Mary Sonifrank

Art project Mrs. Taylor


Vincent Van Gogh

Vincent Van Gogh was born on March 30, 1853 in Zundert, Netherlands and he died July 29, 1890 in Auvers-sur-Oise, France. He had a very tragic life and was famous after his death.


Ten years before his death Van Gogh decided to be a painter, fully conscious of the sacrifices this decision would require of him. His early work, the Dutch period of 1880–85, consists of dark greenish-brown, heavily painted studies of peasants and miners, e.g., The Potato Eaters (1885; Van Gogh Mus., Amsterdam). He copied the work of Millet, whose idealization of the rural poor he admired. In 1886 he joined Théo in Paris, where he met the foremost French painters of the postimpressionist period. The kindly Pissarro convinced him to adopt a colorful palette and thereby made a tremendously significant contribution to Van Gogh's art. His painting Père Tanguy (1887; Niarchos Coll., Paris) was the first complete and successful work in his new colors. Impressed by the theories of Seurat and Signac, Van Gogh briefly adopted a pointillist style.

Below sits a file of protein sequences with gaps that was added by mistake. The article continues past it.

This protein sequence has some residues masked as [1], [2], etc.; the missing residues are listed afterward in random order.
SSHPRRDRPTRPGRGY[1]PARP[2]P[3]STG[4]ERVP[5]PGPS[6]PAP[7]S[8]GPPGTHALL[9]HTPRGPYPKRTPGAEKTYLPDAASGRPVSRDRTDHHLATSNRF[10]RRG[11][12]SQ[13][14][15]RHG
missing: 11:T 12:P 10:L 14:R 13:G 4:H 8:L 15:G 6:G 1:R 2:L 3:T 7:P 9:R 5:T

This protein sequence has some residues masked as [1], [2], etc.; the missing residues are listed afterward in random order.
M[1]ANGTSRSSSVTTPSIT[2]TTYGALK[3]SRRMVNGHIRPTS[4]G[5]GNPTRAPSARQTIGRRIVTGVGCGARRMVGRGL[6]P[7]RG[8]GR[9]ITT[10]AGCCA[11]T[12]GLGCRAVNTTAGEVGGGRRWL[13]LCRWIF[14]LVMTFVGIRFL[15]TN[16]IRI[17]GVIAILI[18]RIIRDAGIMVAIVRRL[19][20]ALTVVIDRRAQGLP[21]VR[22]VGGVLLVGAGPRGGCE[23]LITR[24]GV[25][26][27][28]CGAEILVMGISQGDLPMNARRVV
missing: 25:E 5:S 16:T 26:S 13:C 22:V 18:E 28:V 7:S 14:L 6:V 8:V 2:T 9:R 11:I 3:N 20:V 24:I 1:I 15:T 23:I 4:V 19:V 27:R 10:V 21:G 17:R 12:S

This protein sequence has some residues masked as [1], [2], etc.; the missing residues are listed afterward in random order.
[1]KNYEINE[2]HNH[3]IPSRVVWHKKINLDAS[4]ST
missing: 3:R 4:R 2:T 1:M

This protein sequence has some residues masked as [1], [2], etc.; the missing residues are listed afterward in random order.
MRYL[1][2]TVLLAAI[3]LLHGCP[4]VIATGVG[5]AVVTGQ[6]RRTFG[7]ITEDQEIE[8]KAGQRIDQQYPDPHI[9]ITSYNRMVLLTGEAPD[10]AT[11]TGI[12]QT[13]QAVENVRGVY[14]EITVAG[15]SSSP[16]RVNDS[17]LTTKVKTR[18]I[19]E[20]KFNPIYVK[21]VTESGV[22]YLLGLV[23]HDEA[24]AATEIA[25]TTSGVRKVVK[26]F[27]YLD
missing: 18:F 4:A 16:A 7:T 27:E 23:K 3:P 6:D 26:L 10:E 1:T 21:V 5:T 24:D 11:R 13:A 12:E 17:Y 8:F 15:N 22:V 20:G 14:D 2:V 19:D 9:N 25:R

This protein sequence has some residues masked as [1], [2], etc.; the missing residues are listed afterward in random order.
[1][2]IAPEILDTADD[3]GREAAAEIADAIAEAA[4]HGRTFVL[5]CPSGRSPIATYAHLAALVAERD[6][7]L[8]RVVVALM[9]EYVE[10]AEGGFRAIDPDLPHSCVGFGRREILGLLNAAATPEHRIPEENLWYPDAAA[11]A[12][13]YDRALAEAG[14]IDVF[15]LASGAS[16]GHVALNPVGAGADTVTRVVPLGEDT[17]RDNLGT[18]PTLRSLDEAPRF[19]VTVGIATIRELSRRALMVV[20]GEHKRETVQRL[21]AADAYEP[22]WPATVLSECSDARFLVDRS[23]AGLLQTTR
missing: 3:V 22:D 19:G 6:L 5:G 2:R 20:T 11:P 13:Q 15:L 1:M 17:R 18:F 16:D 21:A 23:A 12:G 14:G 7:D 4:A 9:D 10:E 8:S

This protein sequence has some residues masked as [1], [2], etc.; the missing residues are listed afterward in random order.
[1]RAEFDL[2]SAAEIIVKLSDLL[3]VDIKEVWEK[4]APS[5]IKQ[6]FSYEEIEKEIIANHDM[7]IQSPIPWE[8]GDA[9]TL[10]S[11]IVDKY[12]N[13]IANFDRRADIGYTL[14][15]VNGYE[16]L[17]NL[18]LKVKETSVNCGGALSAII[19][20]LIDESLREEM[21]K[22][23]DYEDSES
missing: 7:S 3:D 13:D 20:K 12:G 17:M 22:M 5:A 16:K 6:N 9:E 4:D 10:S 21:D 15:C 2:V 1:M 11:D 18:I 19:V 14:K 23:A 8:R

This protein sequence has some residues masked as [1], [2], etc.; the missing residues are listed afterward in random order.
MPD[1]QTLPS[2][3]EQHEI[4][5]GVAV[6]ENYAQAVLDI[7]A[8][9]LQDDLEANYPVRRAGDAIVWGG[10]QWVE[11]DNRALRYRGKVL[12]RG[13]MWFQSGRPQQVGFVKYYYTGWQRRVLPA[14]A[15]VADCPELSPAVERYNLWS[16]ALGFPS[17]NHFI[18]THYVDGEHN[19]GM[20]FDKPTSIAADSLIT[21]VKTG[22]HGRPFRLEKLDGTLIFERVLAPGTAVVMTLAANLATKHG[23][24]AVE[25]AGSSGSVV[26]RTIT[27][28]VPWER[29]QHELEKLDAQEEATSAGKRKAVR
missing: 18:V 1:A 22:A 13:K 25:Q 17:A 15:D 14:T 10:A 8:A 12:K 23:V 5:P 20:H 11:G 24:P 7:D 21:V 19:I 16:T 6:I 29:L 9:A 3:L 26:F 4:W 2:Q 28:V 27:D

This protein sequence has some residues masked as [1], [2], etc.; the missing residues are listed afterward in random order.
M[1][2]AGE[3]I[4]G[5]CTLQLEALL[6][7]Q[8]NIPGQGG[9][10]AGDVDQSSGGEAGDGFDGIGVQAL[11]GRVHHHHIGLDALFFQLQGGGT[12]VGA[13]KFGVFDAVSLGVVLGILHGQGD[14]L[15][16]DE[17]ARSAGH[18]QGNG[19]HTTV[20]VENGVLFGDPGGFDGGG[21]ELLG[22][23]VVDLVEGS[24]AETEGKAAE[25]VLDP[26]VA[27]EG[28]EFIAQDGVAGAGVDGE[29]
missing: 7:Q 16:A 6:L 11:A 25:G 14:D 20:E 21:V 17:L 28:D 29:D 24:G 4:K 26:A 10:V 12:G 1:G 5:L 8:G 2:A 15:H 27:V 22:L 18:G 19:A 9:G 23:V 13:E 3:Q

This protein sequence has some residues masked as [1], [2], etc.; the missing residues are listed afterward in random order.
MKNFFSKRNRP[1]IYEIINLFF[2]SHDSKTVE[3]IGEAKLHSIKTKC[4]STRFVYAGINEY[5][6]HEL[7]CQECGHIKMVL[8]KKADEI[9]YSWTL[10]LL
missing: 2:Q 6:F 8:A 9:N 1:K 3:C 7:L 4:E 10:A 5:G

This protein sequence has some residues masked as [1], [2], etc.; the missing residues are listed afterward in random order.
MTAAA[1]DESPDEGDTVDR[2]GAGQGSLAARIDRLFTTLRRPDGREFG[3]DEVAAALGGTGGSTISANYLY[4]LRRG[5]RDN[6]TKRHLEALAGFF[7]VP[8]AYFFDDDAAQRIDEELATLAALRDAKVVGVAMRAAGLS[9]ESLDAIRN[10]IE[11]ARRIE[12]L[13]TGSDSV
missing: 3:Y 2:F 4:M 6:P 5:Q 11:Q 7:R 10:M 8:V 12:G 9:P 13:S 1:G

"Van Gogh, Vincent." The Columbia Electronic Encyclopedia™, Columbia University Press, 2017. Research in Context, Accessed 9 May 2017.


Big image

Starry Night

1889. Oil on Cavas, 29 x 36 x 1/4" (73.7 x 92.1 cm)

Location: Modern Museum of Art New York City


Van Gogh, Vincent. Starry Night. 1889. Oil. Museum of Modern Art, New York.